HMRC’s Alternative Dispute Resolution scheme

A pilot scheme launched by HM Revenue & Customs (HMRC) to resolve tax disputes between inspectors and small businesses has received a mixed reception from business groups.

The Alternative Dispute Resolution scheme (ADR), which will be piloted in north Wales and the north west, has been described as a “very good thing” by tax expert Ian Young at the Institute of Chartered Accountants for England and Wales (ICAEW).

However, the Forum of Private Business (FPB) was less impressed.

“While a mechanism addressing small-business owners’ disputes with HMRC is much needed, it seems ludicrous that it has had to come to this,”

said FPB senior policy adviser Phil McCabe.

“Good customer service should be standard practice yet we continually hear about poor administrative procedures as well as the attitude of inspectors towards business owners.”

The ADR follows a successful trial last year in which 60 per cent of disputes were fully or partially resolved. The scheme will apply to cases concerning both direct taxes and VAT and will include an independent facilitator — an HMRC employee who has not been involved in the case — trying to broker an agreement during compliance checks before a decision or assessment has been made.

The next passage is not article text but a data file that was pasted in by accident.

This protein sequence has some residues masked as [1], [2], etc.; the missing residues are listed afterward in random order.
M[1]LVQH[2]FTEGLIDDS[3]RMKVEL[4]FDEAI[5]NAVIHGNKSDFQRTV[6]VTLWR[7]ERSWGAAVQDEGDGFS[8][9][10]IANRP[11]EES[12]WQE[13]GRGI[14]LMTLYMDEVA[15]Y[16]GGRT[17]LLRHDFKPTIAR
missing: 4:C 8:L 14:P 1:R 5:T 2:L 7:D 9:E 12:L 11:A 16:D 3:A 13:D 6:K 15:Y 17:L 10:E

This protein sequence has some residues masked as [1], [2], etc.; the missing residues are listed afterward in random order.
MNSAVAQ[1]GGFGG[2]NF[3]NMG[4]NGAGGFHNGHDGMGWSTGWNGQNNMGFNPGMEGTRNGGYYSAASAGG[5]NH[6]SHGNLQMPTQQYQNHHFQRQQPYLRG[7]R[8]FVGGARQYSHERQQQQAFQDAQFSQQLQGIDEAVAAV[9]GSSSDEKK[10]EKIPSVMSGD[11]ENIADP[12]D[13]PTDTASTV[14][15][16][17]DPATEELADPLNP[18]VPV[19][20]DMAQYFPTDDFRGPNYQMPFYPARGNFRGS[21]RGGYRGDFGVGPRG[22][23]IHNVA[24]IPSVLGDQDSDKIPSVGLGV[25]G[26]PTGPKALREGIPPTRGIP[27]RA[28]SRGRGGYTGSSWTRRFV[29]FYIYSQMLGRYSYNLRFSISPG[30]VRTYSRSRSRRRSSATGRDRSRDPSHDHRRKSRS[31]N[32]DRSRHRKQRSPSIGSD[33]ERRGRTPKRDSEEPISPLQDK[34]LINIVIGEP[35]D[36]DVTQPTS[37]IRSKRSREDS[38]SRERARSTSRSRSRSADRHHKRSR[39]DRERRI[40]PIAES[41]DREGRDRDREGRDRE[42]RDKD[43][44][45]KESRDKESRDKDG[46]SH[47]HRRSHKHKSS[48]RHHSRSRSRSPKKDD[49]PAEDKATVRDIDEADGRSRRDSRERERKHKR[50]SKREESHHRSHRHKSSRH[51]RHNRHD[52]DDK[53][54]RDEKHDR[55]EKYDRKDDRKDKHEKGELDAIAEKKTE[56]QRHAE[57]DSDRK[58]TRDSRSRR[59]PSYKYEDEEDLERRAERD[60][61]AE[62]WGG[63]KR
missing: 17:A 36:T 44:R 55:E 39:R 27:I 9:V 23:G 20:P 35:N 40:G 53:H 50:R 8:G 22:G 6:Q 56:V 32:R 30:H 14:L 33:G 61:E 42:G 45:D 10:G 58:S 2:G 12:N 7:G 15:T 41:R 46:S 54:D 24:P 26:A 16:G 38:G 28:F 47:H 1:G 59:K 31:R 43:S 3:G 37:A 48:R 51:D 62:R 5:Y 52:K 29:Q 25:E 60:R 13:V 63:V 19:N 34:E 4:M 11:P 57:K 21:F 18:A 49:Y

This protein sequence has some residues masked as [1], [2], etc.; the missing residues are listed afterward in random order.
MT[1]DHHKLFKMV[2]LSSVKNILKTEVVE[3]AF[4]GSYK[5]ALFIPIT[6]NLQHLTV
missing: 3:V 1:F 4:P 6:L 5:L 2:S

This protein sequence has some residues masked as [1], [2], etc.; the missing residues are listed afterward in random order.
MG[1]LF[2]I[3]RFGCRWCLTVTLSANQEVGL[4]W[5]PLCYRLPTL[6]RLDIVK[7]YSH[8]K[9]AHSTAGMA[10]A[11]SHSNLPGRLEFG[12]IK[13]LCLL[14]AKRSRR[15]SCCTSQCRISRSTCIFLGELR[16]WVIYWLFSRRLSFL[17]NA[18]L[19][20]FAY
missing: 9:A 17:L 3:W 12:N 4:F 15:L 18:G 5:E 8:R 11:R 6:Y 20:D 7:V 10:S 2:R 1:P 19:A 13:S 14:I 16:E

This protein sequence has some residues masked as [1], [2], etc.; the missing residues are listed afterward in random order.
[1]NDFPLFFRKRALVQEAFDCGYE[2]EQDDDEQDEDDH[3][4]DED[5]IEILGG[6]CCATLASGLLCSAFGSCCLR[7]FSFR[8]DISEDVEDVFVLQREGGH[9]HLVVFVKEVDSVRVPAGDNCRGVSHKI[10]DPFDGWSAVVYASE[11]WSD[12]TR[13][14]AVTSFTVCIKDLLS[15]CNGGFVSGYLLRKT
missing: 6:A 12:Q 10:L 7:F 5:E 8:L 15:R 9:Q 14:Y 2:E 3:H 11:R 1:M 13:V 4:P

“It’s a very good thing,”

said Young, noting that in the past HMRC had tended to take a rigid view in tax disputes.

“It’s most obviously going to be beneficial in complicated cases where you may need to have more information or where there’s more than one way of looking at payment, such as cases involving transfer pricing.”

HMRC’s assistant director of local compliance, Jim Stevenson, said ADR would save businesses time and money.

“We have found that often there are communication problems,” he said. “So the HMRC facilitator will help all parties reach a shared and full understanding of the disputed facts and arguments. They will also ensure there is good communication, and help explain what each side is trying to say to the other.”

Facilitators will be trained in resolving disputes fairly, but the FPB questioned their impartiality.

“We will monitor the effectiveness of the service closely,” said a spokesman.

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